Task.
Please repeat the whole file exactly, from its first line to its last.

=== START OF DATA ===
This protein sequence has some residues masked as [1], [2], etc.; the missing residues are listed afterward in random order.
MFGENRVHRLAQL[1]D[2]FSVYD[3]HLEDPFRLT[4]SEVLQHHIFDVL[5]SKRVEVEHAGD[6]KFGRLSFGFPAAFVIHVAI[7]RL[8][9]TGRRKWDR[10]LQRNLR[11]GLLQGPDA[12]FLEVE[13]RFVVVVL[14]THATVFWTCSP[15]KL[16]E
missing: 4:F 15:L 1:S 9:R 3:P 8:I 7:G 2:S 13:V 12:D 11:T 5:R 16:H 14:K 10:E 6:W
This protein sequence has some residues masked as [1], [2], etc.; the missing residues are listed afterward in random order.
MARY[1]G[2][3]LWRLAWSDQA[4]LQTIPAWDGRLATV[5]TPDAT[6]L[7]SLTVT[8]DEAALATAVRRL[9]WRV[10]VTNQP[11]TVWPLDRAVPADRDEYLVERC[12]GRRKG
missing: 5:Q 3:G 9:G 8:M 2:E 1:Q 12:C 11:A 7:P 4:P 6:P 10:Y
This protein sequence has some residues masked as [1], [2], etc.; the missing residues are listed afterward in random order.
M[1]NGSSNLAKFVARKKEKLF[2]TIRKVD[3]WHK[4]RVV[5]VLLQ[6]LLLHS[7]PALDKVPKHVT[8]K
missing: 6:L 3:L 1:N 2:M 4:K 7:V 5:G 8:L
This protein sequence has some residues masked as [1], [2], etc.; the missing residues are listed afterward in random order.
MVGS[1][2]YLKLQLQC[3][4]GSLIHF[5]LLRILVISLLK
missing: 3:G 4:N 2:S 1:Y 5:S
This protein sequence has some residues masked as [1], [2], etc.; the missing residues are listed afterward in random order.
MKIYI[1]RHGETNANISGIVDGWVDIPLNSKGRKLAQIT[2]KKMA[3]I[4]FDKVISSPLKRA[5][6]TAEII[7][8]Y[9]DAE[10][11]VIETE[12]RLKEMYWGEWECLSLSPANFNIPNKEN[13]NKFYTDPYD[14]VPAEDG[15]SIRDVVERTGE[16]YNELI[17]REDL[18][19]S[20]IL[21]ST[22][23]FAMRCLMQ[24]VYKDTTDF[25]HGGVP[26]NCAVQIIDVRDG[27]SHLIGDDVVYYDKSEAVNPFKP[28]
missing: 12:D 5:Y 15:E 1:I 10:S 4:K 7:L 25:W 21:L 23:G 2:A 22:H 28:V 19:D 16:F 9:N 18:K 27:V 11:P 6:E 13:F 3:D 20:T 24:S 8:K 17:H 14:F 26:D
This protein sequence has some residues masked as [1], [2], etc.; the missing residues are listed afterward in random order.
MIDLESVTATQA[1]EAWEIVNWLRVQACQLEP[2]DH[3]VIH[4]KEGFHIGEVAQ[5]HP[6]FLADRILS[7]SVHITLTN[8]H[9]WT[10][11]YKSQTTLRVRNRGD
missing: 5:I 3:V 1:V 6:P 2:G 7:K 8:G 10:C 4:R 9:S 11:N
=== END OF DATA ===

This protein sequence has some residues masked as [1], [2], etc.; the missing residues are listed afterward in random order.
MFGENRVHRLAQL[1]D[2]FSVYD[3]HLEDPFRLT[4]SEVLQHHIFDVL[5]SKRVEVEHAGD[6]KFGRLSFGFPAAFVIHVAI[7]RL[8][9]TGRRKWDR[10]LQRNLR[11]GLLQGPDA[12]FLEVE[13]RFVVVVL[14]THATVFWTCSP[15]KL[16]E
missing: 4:F 15:L 1:S 9:R 3:P 8:I 7:G 2:S 13:V 12:D 11:T 5:R 16:H 14:K 10:E 6:W
This protein sequence has some residues masked as [1], [2], etc.; the missing residues are listed afterward in random order.
MARY[1]G[2][3]LWRLAWSDQA[4]LQTIPAWDGRLATV[5]TPDAT[6]L[7]SLTVT[8]DEAALATAVRRL[9]WRV[10]VTNQP[11]TVWPLDRAVPADRDEYLVERC[12]GRRKG
missing: 5:Q 3:G 9:G 8:M 2:E 1:Q 12:C 11:A 7:P 4:P 6:P 10:Y
This protein sequence has some residues masked as [1], [2], etc.; the missing residues are listed afterward in random order.
M[1]NGSSNLAKFVARKKEKLF[2]TIRKVD[3]WHK[4]RVV[5]VLLQ[6]LLLHS[7]PALDKVPKHVT[8]K
missing: 6:L 3:L 1:N 2:M 4:K 7:V 5:G 8:L
This protein sequence has some residues masked as [1], [2], etc.; the missing residues are listed afterward in random order.
MVGS[1][2]YLKLQLQC[3][4]GSLIHF[5]LLRILVISLLK
missing: 3:G 4:N 2:S 1:Y 5:S
This protein sequence has some residues masked as [1], [2], etc.; the missing residues are listed afterward in random order.
MKIYI[1]RHGETNANISGIVDGWVDIPLNSKGRKLAQIT[2]KKMA[3]I[4]FDKVISSPLKRA[5][6]TAEII[7][8]Y[9]DAE[10][11]VIETE[12]RLKEMYWGEWECLSLSPANFNIPNKEN[13]NKFYTDPYD[14]VPAEDG[15]SIRDVVERTGE[16]YNELI[17]REDL[18][19]S[20]IL[21]ST[22][23]FAMRCLMQ[24]VYKDTTDF[25]HGGVP[26]NCAVQIIDVRDG[27]SHLIGDDVVYYDKSEAVNPFKP[28]
missing: 12:D 5:Y 15:E 1:I 10:S 4:K 7:L 25:W 21:L 23:G 2:A 22:H 28:V 19:D 16:F 9:N 18:K 27:V 11:P 6:E 13:F 3:D 20:T 24:S 8:K 17:H 14:F 26:D
This protein sequence has some residues masked as [1], [2], etc.; the missing residues are listed afterward in random order.
MIDLESVTATQA[1]EAWEIVNWLRVQACQLEP[2]DH[3]VIH[4]KEGFHIGEVAQ[5]HP[6]FLADRILS[7]SVHITLTN[8]H[9]WT[10][11]YKSQTTLRVRNRGD
missing: 5:I 3:V 1:V 6:P 2:G 7:K 8:G 10:C 4:R 9:S 11:N